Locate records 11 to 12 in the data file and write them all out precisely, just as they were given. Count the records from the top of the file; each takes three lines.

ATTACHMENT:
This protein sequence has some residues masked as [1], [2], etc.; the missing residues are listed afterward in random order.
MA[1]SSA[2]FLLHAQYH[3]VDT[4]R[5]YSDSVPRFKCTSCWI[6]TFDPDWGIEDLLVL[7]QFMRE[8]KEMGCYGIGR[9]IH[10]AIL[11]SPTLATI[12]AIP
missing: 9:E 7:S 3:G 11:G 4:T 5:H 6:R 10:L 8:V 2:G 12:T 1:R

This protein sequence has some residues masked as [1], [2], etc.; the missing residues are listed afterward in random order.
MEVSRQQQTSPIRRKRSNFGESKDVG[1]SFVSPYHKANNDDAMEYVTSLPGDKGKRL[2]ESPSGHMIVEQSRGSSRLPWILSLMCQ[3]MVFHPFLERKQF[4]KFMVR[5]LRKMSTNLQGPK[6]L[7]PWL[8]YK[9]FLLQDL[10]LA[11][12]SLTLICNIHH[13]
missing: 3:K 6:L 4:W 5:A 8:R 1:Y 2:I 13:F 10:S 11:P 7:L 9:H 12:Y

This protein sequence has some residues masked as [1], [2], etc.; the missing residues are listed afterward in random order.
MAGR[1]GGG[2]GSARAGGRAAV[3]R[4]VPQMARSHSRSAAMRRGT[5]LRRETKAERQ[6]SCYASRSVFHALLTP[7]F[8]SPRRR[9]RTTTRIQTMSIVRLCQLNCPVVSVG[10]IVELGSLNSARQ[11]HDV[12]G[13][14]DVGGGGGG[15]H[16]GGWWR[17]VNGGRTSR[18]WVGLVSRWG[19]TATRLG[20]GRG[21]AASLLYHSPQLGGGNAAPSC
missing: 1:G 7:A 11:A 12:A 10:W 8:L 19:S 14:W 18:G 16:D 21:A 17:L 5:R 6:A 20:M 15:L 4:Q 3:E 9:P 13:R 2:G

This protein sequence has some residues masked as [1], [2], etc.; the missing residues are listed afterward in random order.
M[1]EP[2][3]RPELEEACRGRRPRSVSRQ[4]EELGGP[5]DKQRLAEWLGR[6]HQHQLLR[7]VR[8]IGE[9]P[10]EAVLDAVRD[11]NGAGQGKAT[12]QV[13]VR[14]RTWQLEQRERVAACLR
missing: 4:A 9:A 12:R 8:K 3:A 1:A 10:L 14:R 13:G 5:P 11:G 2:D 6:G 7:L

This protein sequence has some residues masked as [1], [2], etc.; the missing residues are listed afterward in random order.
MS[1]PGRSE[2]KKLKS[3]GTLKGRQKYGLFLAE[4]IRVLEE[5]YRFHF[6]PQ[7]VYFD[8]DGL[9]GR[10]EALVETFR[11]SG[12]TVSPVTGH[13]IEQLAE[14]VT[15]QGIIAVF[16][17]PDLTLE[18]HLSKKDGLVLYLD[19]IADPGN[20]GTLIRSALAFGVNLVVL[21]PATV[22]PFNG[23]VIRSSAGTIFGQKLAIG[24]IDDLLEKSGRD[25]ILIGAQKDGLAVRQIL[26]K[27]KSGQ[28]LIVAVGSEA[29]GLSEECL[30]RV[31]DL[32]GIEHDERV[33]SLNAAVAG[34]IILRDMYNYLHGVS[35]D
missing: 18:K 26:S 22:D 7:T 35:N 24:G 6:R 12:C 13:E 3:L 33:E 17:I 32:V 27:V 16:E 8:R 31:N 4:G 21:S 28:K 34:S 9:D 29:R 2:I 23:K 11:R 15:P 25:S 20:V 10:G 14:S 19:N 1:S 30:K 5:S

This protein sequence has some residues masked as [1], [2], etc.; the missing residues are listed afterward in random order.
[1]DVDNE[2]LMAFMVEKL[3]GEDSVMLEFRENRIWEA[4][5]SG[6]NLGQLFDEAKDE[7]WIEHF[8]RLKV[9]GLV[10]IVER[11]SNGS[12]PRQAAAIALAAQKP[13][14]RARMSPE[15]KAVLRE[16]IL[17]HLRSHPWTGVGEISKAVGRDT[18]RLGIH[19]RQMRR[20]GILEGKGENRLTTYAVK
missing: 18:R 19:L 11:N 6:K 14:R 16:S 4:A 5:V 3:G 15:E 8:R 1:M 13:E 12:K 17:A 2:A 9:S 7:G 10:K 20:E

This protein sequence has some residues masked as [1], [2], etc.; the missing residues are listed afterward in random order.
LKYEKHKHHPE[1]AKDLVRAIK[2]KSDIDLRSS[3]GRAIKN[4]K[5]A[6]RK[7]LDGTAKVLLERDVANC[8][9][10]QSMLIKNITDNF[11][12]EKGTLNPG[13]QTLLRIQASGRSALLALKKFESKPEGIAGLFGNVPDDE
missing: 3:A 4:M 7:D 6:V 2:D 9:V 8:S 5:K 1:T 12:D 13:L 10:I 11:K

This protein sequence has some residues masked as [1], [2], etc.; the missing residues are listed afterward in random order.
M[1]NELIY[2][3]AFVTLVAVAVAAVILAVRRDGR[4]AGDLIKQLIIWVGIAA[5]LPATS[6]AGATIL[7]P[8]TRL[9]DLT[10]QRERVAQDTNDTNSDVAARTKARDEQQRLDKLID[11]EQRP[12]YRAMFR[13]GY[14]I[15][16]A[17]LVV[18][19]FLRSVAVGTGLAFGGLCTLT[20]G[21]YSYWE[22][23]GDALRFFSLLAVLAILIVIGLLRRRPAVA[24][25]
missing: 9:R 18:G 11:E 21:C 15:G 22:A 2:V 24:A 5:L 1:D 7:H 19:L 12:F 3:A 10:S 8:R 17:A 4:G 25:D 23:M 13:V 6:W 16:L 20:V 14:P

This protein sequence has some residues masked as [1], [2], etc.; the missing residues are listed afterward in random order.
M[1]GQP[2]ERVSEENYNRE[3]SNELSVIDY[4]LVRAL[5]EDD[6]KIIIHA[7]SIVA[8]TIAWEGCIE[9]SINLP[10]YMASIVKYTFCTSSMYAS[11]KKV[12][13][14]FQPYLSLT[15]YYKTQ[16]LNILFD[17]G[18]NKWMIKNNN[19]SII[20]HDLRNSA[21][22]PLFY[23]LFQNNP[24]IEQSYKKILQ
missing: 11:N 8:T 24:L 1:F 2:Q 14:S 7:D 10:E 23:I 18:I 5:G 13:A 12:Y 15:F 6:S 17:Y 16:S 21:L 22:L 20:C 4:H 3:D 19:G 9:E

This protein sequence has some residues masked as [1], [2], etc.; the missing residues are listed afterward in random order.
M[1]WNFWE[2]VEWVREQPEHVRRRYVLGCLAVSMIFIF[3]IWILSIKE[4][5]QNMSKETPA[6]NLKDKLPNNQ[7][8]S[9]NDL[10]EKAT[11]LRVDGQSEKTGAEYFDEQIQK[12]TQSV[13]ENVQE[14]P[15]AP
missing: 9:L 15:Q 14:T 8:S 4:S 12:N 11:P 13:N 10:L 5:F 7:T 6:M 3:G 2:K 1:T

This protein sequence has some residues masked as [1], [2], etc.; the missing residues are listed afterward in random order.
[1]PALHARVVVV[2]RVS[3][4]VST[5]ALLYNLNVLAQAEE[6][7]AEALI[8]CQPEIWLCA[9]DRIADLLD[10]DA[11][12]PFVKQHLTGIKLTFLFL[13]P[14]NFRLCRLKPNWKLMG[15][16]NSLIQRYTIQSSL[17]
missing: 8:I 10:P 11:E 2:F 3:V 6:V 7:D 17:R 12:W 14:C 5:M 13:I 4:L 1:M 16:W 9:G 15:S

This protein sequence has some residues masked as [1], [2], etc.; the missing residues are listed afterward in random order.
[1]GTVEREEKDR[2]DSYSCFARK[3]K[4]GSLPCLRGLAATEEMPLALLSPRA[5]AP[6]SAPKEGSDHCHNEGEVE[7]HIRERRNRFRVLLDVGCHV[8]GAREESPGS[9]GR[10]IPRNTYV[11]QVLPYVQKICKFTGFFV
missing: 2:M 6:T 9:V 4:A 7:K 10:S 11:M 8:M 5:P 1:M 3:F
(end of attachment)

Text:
This protein sequence has some residues masked as [1], [2], etc.; the missing residues are listed afterward in random order.
[1]PALHARVVVV[2]RVS[3][4]VST[5]ALLYNLNVLAQAEE[6][7]AEALI[8]CQPEIWLCA[9]DRIADLLD[10]DA[11][12]PFVKQHLTGIKLTFLFL[13]P[14]NFRLCRLKPNWKLMG[15][16]NSLIQRYTIQSSL[17]
missing: 8:I 10:P 11:E 2:F 3:V 6:V 7:D 17:R 12:W 14:C 5:M 13:I 4:L 1:M 16:W 9:G 15:S

This protein sequence has some residues masked as [1], [2], etc.; the missing residues are listed afterward in random order.
[1]GTVEREEKDR[2]DSYSCFARK[3]K[4]GSLPCLRGLAATEEMPLALLSPRA[5]AP[6]SAPKEGSDHCHNEGEVE[7]HIRERRNRFRVLLDVGCHV[8]GAREESPGS[9]GR[10]IPRNTYV[11]QVLPYVQKICKFTGFFV
missing: 2:M 6:T 9:V 4:A 7:K 10:S 11:M 8:M 5:P 1:M 3:F